A dueling pair of tales about Al Gore have our favorite fool, looking… foolish.
First, Gore blames European unrest on global warming.
Environmentalist and film producer Al Gore claimed “drought stricken refugees” are causing political unrest in Europe during a CNN town hall Tuesday night with Anderson Cooper.
“The number of people that are becoming climate refugees already is beginning to create some political unrest and challenge to the governance of some countries that have a tough time, even in the best of seasons,” Gore said. “These refugees from the drought stricken areas, also climate refugees, are beginning to create instability in parts of Europe and this is just the beginning.”
This line of reasoning isn’t new for Gore. He has previously made arguments claiming global warming caused both Brexit and the Syrian civil war.
“[Climate-related extreme drought] has unleashed this incredible flow of refugees into Europe, which is creating political instability in Europe, which contributed in some ways to the desire of some in the U.K. to say ‘whoa, we’re not sure we want to be part of that anymore,’” Gore said while promoting his new film “An Inconvenient Sequel” in the U.K.
A commercial crabber rained on Gore’s parade when he explained to him that the sea levels haven’t risen over the las 50 years.
Al Gore was challenged on climate science Tuesday night when the mayor of Tangier Island, a community threatened by coastal erosion, told the environmentalist film producer he hadn’t seen the sea level change since he began his first career as a commercial crabber in 1970.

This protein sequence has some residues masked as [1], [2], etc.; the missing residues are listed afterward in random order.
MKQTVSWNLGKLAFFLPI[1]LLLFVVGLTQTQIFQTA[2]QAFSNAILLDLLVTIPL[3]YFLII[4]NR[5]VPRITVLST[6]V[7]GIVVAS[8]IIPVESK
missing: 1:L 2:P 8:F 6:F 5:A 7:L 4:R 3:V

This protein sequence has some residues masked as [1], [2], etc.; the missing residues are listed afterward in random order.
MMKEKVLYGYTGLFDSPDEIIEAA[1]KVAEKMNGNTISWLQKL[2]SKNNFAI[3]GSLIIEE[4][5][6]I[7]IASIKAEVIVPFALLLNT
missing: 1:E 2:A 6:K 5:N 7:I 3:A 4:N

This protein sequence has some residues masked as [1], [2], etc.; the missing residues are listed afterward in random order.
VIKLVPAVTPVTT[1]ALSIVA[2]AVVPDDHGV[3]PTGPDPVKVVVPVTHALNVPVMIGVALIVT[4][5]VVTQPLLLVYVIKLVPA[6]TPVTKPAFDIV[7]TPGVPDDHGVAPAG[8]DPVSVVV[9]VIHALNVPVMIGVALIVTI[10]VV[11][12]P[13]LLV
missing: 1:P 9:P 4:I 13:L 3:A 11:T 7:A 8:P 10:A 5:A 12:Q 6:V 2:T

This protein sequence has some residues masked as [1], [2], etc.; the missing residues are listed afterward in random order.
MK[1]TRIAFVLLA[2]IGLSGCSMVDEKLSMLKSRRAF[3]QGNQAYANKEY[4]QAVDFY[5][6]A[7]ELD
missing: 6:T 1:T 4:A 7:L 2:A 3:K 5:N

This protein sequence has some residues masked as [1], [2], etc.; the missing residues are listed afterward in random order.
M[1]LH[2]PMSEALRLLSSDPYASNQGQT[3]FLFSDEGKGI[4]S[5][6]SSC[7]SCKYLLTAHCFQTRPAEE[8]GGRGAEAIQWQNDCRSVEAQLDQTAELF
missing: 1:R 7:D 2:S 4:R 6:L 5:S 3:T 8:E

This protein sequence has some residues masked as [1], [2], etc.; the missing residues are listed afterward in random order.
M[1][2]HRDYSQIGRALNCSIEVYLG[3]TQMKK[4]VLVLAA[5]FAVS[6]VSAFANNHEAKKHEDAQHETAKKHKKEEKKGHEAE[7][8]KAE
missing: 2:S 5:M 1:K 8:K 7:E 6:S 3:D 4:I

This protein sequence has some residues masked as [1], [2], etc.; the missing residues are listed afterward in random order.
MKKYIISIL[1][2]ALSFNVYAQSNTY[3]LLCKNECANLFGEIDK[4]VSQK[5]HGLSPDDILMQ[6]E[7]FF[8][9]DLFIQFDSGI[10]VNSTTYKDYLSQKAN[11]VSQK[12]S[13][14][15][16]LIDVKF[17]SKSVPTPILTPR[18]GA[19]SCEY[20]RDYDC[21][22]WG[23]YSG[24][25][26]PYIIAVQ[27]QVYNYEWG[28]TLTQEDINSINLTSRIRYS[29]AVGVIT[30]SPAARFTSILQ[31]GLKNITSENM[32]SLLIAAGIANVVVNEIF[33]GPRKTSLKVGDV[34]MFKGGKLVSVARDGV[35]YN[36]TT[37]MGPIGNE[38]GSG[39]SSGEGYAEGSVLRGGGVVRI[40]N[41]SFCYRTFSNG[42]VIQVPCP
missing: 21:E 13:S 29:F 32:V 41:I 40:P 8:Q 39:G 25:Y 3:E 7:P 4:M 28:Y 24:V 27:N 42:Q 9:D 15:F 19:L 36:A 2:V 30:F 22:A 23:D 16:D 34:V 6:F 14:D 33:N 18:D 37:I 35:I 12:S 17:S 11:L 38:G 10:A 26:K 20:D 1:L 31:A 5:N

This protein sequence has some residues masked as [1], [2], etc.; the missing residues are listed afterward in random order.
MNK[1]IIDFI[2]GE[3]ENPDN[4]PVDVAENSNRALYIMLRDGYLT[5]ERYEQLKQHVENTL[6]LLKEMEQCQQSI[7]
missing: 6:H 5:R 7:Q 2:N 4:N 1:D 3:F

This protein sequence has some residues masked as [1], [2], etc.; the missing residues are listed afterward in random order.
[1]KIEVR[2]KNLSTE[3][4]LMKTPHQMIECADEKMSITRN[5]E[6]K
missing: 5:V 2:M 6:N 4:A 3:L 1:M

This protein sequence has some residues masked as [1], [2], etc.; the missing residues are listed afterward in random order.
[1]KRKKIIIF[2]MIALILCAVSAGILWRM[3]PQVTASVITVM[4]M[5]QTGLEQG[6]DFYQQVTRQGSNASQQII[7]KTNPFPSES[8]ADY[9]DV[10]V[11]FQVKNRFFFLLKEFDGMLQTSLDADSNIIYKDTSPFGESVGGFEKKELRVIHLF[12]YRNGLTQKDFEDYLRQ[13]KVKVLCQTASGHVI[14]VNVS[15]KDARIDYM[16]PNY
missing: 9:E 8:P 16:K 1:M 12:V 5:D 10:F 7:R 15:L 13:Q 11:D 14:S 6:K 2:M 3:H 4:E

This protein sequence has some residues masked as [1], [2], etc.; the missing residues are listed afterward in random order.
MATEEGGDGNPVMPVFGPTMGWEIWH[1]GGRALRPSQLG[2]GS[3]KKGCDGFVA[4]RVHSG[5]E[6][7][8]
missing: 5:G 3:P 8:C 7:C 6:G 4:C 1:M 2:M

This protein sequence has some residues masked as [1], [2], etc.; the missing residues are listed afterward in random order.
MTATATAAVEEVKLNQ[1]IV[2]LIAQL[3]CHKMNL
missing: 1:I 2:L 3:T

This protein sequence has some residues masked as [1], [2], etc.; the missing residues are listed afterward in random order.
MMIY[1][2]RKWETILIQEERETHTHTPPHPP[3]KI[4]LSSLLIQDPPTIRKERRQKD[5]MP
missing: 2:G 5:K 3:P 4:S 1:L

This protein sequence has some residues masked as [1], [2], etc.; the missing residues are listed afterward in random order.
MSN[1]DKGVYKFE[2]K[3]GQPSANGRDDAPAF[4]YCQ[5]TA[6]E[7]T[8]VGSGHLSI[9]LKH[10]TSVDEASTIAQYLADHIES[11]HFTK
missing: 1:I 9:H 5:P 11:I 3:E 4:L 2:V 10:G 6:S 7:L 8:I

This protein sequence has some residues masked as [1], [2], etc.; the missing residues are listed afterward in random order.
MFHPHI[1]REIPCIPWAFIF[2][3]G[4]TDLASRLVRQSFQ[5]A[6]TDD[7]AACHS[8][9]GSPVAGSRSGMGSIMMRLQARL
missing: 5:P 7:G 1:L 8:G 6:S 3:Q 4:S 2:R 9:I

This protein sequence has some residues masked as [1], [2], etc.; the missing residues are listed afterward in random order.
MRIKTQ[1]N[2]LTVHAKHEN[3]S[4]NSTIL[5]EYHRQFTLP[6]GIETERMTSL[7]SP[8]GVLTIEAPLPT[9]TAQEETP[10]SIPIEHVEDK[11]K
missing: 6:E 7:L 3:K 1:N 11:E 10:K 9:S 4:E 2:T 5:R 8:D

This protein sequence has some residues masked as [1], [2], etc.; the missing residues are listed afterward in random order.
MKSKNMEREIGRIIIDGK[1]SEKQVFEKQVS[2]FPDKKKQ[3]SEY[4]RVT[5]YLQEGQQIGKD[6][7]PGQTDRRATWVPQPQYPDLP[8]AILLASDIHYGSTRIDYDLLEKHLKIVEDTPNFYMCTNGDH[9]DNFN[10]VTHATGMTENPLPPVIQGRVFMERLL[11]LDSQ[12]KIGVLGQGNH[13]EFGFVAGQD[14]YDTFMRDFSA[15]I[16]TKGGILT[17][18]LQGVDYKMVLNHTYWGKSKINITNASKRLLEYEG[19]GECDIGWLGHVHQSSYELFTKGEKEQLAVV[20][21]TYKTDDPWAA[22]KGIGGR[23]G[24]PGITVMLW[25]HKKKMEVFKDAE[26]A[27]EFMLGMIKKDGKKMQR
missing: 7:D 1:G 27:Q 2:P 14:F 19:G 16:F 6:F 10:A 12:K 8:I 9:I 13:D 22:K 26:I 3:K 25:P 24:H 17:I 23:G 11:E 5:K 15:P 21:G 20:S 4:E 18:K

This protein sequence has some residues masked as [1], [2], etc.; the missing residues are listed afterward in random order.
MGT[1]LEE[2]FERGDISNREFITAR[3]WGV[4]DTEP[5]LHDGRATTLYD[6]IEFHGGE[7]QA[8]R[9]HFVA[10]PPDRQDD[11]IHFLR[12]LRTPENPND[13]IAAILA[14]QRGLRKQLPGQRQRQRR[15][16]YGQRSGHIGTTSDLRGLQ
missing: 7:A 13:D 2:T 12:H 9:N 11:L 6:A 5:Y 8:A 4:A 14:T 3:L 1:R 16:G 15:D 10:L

Gore was taking questions from the audience on a CNN Townhall with Anderson Cooper when the fisherman and Tangier Island mayor James Eskridge challenged Gore’s assertion that rising sea levels were endangering coastal communities.
“I’m a commercial crabber and I’ve been working the Chesapeake Bay for 50+ years. I have a crab house business out on the water and the water level is the same as it was when the place ws built in 1970,” Eskridge said. “I’m not a scientist, but I am a keen observer and if sea level rises are occurring, why am I not seeing signs of it?”
Eskridge went on to say that erosion was slowly eating away at the island, but it was a natural force caused by “wave action [and] storms.”
“Have [the storms] increased any?” Gore asked.
“Not really,” Tangier’s mayor responded.
Tangier Island has lost 66 percent of its land to erosion since 1850. Eskridge has asked the Trump administration for help building a sea wall to stop the island from disappearing, CBS News reports.
— CNN (@CNN) August 2, 2017